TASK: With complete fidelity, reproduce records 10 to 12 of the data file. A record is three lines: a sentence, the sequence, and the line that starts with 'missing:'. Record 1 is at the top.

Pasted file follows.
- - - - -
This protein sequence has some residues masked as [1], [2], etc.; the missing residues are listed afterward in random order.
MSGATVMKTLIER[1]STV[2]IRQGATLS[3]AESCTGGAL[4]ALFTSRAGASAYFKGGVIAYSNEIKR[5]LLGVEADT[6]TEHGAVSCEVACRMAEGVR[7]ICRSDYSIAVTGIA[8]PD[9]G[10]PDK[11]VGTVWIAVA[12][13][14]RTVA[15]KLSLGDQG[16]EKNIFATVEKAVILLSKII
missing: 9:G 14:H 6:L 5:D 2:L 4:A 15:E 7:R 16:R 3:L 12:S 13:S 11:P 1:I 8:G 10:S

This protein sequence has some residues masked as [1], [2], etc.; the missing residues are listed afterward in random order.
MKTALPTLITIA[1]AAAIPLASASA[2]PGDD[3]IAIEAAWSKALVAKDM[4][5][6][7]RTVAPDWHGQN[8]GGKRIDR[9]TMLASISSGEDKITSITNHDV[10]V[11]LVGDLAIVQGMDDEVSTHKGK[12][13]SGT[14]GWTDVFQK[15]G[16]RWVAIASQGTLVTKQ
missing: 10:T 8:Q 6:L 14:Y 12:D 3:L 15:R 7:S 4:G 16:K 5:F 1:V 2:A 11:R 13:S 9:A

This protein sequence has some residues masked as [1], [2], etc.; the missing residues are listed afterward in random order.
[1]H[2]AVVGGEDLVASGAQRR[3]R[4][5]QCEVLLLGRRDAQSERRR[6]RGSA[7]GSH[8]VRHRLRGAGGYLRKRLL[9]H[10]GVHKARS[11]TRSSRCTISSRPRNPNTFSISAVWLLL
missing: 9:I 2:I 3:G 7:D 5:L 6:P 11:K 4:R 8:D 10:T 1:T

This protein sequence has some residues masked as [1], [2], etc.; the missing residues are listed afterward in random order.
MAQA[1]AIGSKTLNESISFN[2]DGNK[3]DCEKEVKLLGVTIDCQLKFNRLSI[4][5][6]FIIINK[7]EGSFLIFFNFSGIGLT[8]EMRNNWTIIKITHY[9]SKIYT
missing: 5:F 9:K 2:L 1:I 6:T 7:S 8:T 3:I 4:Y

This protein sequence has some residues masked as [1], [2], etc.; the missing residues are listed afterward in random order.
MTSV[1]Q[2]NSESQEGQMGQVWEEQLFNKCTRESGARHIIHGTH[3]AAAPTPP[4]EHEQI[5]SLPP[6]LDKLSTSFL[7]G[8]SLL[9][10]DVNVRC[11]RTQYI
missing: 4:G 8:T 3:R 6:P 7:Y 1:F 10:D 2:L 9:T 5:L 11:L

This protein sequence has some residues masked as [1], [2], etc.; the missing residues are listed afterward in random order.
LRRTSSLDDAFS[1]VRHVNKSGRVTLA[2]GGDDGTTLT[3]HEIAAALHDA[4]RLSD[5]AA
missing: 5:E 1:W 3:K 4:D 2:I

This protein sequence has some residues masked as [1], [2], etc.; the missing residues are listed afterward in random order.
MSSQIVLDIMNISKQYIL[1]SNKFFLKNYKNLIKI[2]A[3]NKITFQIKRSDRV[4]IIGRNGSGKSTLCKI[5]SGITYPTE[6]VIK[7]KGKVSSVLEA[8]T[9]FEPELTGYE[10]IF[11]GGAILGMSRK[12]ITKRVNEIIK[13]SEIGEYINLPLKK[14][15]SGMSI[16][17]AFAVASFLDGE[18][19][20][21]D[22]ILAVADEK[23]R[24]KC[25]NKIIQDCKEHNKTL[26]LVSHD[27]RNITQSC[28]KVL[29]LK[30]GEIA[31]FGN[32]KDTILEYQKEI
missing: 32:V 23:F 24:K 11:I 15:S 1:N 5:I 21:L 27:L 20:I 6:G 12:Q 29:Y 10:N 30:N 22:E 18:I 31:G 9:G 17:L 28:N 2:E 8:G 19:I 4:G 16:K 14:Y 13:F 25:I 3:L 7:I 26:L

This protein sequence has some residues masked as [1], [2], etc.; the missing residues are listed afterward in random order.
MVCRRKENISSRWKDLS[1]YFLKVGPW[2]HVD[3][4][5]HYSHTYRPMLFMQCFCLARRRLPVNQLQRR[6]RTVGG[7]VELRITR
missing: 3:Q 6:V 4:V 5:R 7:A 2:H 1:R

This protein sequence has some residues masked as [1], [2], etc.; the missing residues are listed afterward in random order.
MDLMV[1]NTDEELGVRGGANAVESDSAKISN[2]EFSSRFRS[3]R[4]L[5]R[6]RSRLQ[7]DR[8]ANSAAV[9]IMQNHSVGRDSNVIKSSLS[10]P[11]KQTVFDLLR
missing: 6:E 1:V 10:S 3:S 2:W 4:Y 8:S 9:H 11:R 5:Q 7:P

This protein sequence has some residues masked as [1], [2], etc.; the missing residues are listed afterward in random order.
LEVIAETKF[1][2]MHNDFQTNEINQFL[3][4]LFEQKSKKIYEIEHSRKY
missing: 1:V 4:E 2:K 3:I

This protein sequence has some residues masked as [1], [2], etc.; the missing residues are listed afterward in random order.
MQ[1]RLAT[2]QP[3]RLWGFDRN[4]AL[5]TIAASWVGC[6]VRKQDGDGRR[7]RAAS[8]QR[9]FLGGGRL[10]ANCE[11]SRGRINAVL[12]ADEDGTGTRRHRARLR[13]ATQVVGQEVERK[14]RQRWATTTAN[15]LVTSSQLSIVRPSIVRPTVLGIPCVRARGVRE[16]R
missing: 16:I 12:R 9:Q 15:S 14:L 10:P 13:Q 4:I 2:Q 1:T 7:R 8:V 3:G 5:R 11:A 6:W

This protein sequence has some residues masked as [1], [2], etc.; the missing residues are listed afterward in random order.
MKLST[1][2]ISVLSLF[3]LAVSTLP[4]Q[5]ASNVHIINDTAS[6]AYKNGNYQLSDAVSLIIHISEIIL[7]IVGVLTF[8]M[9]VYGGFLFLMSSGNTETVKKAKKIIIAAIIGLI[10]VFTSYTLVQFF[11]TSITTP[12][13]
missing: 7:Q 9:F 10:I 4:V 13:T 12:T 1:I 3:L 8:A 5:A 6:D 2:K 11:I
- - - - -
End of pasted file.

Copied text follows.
This protein sequence has some residues masked as [1], [2], etc.; the missing residues are listed afterward in random order.
LEVIAETKF[1][2]MHNDFQTNEINQFL[3][4]LFEQKSKKIYEIEHSRKY
missing: 1:V 4:E 2:K 3:I

This protein sequence has some residues masked as [1], [2], etc.; the missing residues are listed afterward in random order.
MQ[1]RLAT[2]QP[3]RLWGFDRN[4]AL[5]TIAASWVGC[6]VRKQDGDGRR[7]RAAS[8]QR[9]FLGGGRL[10]ANCE[11]SRGRINAVL[12]ADEDGTGTRRHRARLR[13]ATQVVGQEVERK[14]RQRWATTTAN[15]LVTSSQLSIVRPSIVRPTVLGIPCVRARGVRE[16]R
missing: 16:I 12:R 9:Q 15:S 14:L 10:P 13:Q 4:I 2:Q 1:T 7:R 8:V 3:G 5:R 11:A 6:W

This protein sequence has some residues masked as [1], [2], etc.; the missing residues are listed afterward in random order.
MKLST[1][2]ISVLSLF[3]LAVSTLP[4]Q[5]ASNVHIINDTAS[6]AYKNGNYQLSDAVSLIIHISEIIL[7]IVGVLTF[8]M[9]VYGGFLFLMSSGNTETVKKAKKIIIAAIIGLI[10]VFTSYTLVQFF[11]TSITTP[12][13]
missing: 7:Q 9:F 10:I 4:V 13:T 12:T 1:I 3:L 8:A 5:A 6:D 2:K 11:I